• Plaque index [8]
  • Gingival index [9]
  • Recession depth (RD): From CEJ to the free gingival margin
  • Recession width (RW): Horizontal dimension of gingival defect at the level of the CEJ
  • Clinical attachment level (CAL): From a fixed reference point (occlusal stent with guiding grooves) to the base of the pocket
  • Width of keratinized tissue (WKT): From the crest of gingival margin to mucogingival junction.


The clinical measurements were made with UNC 15 periodontal probe and occlusal stent with guiding grooves. Prior to commencement, the study design was approved by the Institutional Review Board and ethical clearance was taken from Institutional Ethical Committee. The nature, type and duration of treatment were discussed with all the participating patients and informed consent was obtained from each of them. All the selected patients underwent routine blood investigations and intra-oral periapical radiographs of the area of interest. On completion of the above procedures, the selected gingival recession sites were randomly assigned as either experimental site A or experimental-site B for surgical treatment.

After an extra-oral scrubbing with betadine antiseptic solution and a pre-procedural rinse of 0.2% chlorhexidine digluconate, the operative site was anaesthetized with 2% lignocaine HCl with adrenaline (1:80,000), using block and infiltration techniques.

Surgical procedure (experimental site A)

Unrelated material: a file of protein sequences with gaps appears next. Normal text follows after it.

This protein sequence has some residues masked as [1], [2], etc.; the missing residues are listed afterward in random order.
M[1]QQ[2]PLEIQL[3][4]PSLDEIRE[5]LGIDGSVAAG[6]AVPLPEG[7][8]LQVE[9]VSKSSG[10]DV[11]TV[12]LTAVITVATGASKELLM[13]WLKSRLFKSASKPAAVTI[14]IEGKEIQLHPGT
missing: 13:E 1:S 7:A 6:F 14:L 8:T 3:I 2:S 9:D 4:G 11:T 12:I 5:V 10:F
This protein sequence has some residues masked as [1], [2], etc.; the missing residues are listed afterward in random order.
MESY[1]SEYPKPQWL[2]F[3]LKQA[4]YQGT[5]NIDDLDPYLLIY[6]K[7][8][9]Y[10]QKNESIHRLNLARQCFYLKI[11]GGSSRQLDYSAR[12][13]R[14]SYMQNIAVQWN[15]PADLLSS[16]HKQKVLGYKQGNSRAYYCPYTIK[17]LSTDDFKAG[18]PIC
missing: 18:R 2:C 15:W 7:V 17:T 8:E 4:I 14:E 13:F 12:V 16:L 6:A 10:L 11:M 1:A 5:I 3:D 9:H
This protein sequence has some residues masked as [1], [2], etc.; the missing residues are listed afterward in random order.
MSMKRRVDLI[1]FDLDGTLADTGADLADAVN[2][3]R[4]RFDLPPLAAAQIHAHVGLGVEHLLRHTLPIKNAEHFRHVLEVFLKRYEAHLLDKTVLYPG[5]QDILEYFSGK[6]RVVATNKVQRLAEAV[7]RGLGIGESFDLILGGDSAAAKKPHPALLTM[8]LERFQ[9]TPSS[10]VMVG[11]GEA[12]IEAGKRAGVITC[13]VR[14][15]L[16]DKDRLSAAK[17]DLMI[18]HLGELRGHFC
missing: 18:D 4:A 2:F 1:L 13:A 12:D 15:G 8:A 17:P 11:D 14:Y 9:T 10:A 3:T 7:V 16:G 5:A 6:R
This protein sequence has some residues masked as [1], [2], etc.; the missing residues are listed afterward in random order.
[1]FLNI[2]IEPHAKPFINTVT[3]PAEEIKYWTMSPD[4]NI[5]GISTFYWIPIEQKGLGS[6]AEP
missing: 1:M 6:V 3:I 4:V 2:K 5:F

After obtaining adequate anesthesia, a vertical beveled sharp incision was made in the vestibule distal to the recession defect with Bard-Parker blade 15, continuing horizontally at the CEJ and in the gingival sulcus and finally ending in another vertical beveled releasing incision mesial to the recession defect. Initially, a full thickness trapezoidal flap continuing into a partial-thickness flap was raised, taking care to preserve the adjacent papillae. Then the buccal side of the larger papilla (donor site) and the recipient area was de-epithelized. The buccal papillary tissue of the de-epithelialized papilla was excised, rotated 180° to place its base at the CEJ and stabilized at the recipient site by a horizontal absorbable suture (Vicryl 5-0). The partial thickness flap was now coronally positioned, taking care to avoid any tension of the gingival tissue. Vertical mattress sutures for the papillae and interrupted through-and-through sutures for the vertical releasing incisions (prolene 5-0) were used to obtain stable and complete coverage of the grafted tissue. Digital pressure was then applied for 5 min.